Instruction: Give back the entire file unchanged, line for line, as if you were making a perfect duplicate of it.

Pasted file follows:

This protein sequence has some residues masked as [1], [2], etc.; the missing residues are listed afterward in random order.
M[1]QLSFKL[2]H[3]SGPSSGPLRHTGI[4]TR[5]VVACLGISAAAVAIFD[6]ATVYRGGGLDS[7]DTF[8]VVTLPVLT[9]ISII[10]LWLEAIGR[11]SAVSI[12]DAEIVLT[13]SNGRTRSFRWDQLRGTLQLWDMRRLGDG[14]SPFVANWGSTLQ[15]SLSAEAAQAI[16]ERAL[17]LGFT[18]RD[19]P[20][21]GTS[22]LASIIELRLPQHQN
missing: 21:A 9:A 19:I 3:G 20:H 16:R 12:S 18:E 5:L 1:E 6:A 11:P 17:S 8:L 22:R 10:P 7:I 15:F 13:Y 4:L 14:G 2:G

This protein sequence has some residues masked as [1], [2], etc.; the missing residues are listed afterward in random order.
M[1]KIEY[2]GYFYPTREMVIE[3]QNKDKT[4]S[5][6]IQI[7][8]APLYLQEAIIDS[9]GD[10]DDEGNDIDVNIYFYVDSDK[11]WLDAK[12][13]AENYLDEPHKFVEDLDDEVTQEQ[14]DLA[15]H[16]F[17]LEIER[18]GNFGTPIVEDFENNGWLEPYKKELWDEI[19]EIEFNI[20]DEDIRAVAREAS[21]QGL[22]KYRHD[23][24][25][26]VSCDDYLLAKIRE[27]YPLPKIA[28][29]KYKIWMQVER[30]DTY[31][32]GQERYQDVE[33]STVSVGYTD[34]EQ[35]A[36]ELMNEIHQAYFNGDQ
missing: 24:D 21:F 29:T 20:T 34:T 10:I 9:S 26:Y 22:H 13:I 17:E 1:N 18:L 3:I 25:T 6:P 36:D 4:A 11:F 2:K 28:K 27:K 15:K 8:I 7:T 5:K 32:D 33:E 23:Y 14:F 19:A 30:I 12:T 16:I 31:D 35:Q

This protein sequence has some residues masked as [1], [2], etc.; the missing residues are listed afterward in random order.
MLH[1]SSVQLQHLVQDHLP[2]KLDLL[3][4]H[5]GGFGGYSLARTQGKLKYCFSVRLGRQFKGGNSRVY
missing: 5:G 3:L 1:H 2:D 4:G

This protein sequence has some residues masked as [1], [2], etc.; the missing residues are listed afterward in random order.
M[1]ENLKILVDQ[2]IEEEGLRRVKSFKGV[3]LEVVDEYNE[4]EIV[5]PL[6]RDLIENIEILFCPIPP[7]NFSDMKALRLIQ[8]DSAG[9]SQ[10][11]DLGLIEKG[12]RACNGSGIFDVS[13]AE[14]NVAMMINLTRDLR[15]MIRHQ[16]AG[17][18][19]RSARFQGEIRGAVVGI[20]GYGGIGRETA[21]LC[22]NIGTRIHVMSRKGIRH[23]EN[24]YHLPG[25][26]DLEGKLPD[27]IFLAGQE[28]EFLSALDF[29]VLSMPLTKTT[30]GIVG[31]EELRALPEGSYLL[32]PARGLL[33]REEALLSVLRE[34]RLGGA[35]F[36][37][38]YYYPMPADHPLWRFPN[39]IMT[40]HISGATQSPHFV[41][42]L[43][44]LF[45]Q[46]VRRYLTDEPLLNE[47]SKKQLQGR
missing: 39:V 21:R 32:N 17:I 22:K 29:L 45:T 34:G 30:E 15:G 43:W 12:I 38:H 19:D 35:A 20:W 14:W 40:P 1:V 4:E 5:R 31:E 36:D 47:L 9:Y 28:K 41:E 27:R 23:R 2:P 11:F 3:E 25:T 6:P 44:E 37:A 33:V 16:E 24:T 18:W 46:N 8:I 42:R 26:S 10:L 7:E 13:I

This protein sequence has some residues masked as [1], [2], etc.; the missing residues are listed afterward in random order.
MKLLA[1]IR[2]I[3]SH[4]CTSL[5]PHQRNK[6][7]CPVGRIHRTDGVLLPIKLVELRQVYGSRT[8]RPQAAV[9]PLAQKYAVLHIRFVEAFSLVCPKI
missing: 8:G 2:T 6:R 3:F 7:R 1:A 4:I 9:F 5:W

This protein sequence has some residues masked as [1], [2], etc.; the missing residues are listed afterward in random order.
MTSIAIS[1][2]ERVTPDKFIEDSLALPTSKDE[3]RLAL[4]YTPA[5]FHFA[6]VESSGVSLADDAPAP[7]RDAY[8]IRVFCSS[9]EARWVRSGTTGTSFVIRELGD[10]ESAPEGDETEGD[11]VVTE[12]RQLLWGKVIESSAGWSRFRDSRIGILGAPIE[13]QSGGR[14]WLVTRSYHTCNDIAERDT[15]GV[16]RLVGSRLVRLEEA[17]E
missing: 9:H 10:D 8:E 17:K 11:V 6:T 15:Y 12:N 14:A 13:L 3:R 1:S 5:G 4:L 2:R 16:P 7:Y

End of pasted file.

This protein sequence has some residues masked as [1], [2], etc.; the missing residues are listed afterward in random order.
M[1]QLSFKL[2]H[3]SGPSSGPLRHTGI[4]TR[5]VVACLGISAAAVAIFD[6]ATVYRGGGLDS[7]DTF[8]VVTLPVLT[9]ISII[10]LWLEAIGR[11]SAVSI[12]DAEIVLT[13]SNGRTRSFRWDQLRGTLQLWDMRRLGDG[14]SPFVANWGSTLQ[15]SLSAEAAQAI[16]ERAL[17]LGFT[18]RD[19]P[20][21]GTS[22]LASIIELRLPQHQN
missing: 21:A 9:A 19:I 3:G 20:H 16:R 12:S 18:E 5:L 1:E 6:A 11:P 17:S 8:L 22:R 10:P 7:I 15:F 13:Y 4:L 14:G 2:G

This protein sequence has some residues masked as [1], [2], etc.; the missing residues are listed afterward in random order.
M[1]KIEY[2]GYFYPTREMVIE[3]QNKDKT[4]S[5][6]IQI[7][8]APLYLQEAIIDS[9]GD[10]DDEGNDIDVNIYFYVDSDK[11]WLDAK[12][13]AENYLDEPHKFVEDLDDEVTQEQ[14]DLA[15]H[16]F[17]LEIER[18]GNFGTPIVEDFENNGWLEPYKKELWDEI[19]EIEFNI[20]DEDIRAVAREAS[21]QGL[22]KYRHD[23][24][25][26]VSCDDYLLAKIRE[27]YPLPKIA[28][29]KYKIWMQVER[30]DTY[31][32]GQERYQDVE[33]STVSVGYTD[34]EQ[35]A[36]ELMNEIHQAYFNGDQ
missing: 24:D 21:F 29:T 20:T 34:T 10:I 9:S 26:Y 22:H 13:I 17:E 1:N 18:L 3:I 25:T 6:P 36:D 4:A 11:F 2:K 28:K 27:K 15:K 8:I 7:T 5:K 32:D 33:E 23:Y 14:F 19:A 30:I 12:T 16:I 31:D 35:Q

This protein sequence has some residues masked as [1], [2], etc.; the missing residues are listed afterward in random order.
MLH[1]SSVQLQHLVQDHLP[2]KLDLL[3][4]H[5]GGFGGYSLARTQGKLKYCFSVRLGRQFKGGNSRVY
missing: 5:G 3:L 1:H 2:D 4:G

This protein sequence has some residues masked as [1], [2], etc.; the missing residues are listed afterward in random order.
M[1]ENLKILVDQ[2]IEEEGLRRVKSFKGV[3]LEVVDEYNE[4]EIV[5]PL[6]RDLIENIEILFCPIPP[7]NFSDMKALRLIQ[8]DSAG[9]SQ[10][11]DLGLIEKG[12]RACNGSGIFDVS[13]AE[14]NVAMMINLTRDLR[15]MIRHQ[16]AG[17][18][19]RSARFQGEIRGAVVGI[20]GYGGIGRETA[21]LC[22]NIGTRIHVMSRKGIRH[23]EN[24]YHLPG[25][26]DLEGKLPD[27]IFLAGQE[28]EFLSALDF[29]VLSMPLTKTT[30]GIVG[31]EELRALPEGSYLL[32]PARGLL[33]REEALLSVLRE[34]RLGGA[35]F[36][37][38]YYYPMPADHPLWRFPN[39]IMT[40]HISGATQSPHFV[41][42]L[43][44]LF[45]Q[46]VRRYLTDEPLLNE[47]SKKQLQGR
missing: 39:V 21:R 32:N 17:I 22:K 29:L 45:T 34:G 30:E 15:G 43:W 12:I 38:H 19:D 35:A 20:W 14:W 40:P 1:V 4:E 5:R 31:E 36:D 47:L 9:Y 28:K 41:E 27:R 23:R 2:P 11:F 3:E 25:T 6:P 44:E 37:A 33:V 16:E 24:T 18:W 46:N 8:I 42:R 26:S 10:L 7:E 13:I

This protein sequence has some residues masked as [1], [2], etc.; the missing residues are listed afterward in random order.
MKLLA[1]IR[2]I[3]SH[4]CTSL[5]PHQRNK[6][7]CPVGRIHRTDGVLLPIKLVELRQVYGSRT[8]RPQAAV[9]PLAQKYAVLHIRFVEAFSLVCPKI
missing: 8:G 2:T 6:R 3:F 7:R 1:A 4:I 9:F 5:W

This protein sequence has some residues masked as [1], [2], etc.; the missing residues are listed afterward in random order.
MTSIAIS[1][2]ERVTPDKFIEDSLALPTSKDE[3]RLAL[4]YTPA[5]FHFA[6]VESSGVSLADDAPAP[7]RDAY[8]IRVFCSS[9]EARWVRSGTTGTSFVIRELGD[10]ESAPEGDETEGD[11]VVTE[12]RQLLWGKVIESSAGWSRFRDSRIGILGAPIE[13]QSGGR[14]WLVTRSYHTCNDIAERDT[15]GV[16]RLVGSRLVRLEEA[17]E
missing: 9:H 10:D 8:E 17:K 11:V 6:T 15:Y 12:N 14:A 13:L 3:R 1:S 5:G 4:L 2:R 16:P 7:Y